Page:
Wallis Bird & Spark: Visions of Venus – Bringing 1,000 years of music by women to life with vigour and insight

Berlin-based Irish singer-songwriter collaborates with contemporary German classical quintet in a genre-breaking blend of pop, jazz and classical

Visions of Venus
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Artist: Wallis Bird & Spark
Genre: Classical/Art-Pop
Label: Edel/Neue Meister

Bringing 1,000 years of music by women to some form of life is a challenge that only the most courageous (or foolhardy) performer could face, but kudos to Wallis Bird for bringing such vigour and insight to the project that, even when it doesn’t work perhaps as well as it could, you have to congratulate the Berlin-based Irish singer and songwriter for throwing her heart into it.

With a shifting soundtrack that took shape over several years, Bird and her collaborators, the contemporary German classical quintet Spark, selected works by 18 women. They start in the year 1098, with the birth of Hildegard of Bingen, the Benedictine abbess, philosopher, mystic and visionary. Bingen’s O Virtus Sapientiae is a meditative piece referencing divine wisdom that Spark outline in drone-like fashion. A Mirage, a chamber-music arrangement of a song by Amy Beach, the first American woman to compose large-scale art music, is beautifully delivered by Bird. Billie Holiday’s Now or Never receives a faithful rendition, even if Bird’s voice seems too wholesome for its jazzy vibe.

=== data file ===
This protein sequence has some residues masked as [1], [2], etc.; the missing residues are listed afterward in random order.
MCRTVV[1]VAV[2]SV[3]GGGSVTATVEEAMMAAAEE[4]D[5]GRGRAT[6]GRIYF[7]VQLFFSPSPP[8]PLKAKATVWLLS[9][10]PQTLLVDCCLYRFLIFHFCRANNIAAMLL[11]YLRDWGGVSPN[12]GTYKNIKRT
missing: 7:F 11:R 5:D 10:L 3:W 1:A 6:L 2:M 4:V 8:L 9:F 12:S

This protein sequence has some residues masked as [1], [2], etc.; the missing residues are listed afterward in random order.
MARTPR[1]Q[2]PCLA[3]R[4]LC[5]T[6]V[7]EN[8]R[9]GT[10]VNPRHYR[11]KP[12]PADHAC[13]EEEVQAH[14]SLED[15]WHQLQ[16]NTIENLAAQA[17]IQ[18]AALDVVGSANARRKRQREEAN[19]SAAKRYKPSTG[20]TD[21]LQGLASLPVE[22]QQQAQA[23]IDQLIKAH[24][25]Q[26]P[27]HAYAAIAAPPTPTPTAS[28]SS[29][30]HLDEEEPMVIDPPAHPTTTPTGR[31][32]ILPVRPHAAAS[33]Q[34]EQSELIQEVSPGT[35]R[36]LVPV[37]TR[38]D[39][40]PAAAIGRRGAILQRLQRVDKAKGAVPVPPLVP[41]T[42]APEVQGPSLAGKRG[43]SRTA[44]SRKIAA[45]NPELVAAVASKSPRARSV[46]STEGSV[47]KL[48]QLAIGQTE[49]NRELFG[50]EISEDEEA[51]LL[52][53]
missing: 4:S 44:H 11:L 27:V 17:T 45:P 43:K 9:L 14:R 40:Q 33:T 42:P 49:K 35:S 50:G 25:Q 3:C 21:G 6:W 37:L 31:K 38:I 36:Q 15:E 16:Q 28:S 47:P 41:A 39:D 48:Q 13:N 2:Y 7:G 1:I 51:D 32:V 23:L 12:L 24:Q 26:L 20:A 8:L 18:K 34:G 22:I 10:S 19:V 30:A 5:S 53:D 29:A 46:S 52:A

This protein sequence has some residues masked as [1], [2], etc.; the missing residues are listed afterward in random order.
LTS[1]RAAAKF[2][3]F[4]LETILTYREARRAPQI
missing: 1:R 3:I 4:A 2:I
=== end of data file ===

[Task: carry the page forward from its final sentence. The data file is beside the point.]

Contemporary women’s voices and their songs (including Björk’s Oceania, Kate Bush’s Babooshka, Anohni’s Daylight and the Sun, Janis Joplin’s Mercedes Benz, Enya’s Only Time, Carole King’s A Natural Woman) rest beside lesser-known work by the likes of the Australian composer Elena Kats-Chernin (Fast Blue Village), the Austrian pianist Maria Theresia von Paradis (Sicilienne), Fanny Hensel (There Be None of Beauty’s Daughters) and Clara Schumann (Lov’st Thou for Beauty), as well as the Bird original Dr James Barry.

As one might expect with such a diverse range of work, the outcome isn’t always perfect, but to expect that would be to miss the point of the endeavour, which is to highlight the pioneering (and often unheralded, unheeded and deliberately buried) work of women who were far ahead of their times. It is also a true collaborative project in which Bird and Spark sonically rub off each other, creating a genre-breaking blend of pop, jazz and contemporary classical.

Tony Clayton-Lea

Tony Clayton-Lea

Tony Clayton-Lea is a contributor to The Irish Times specialising in popular culture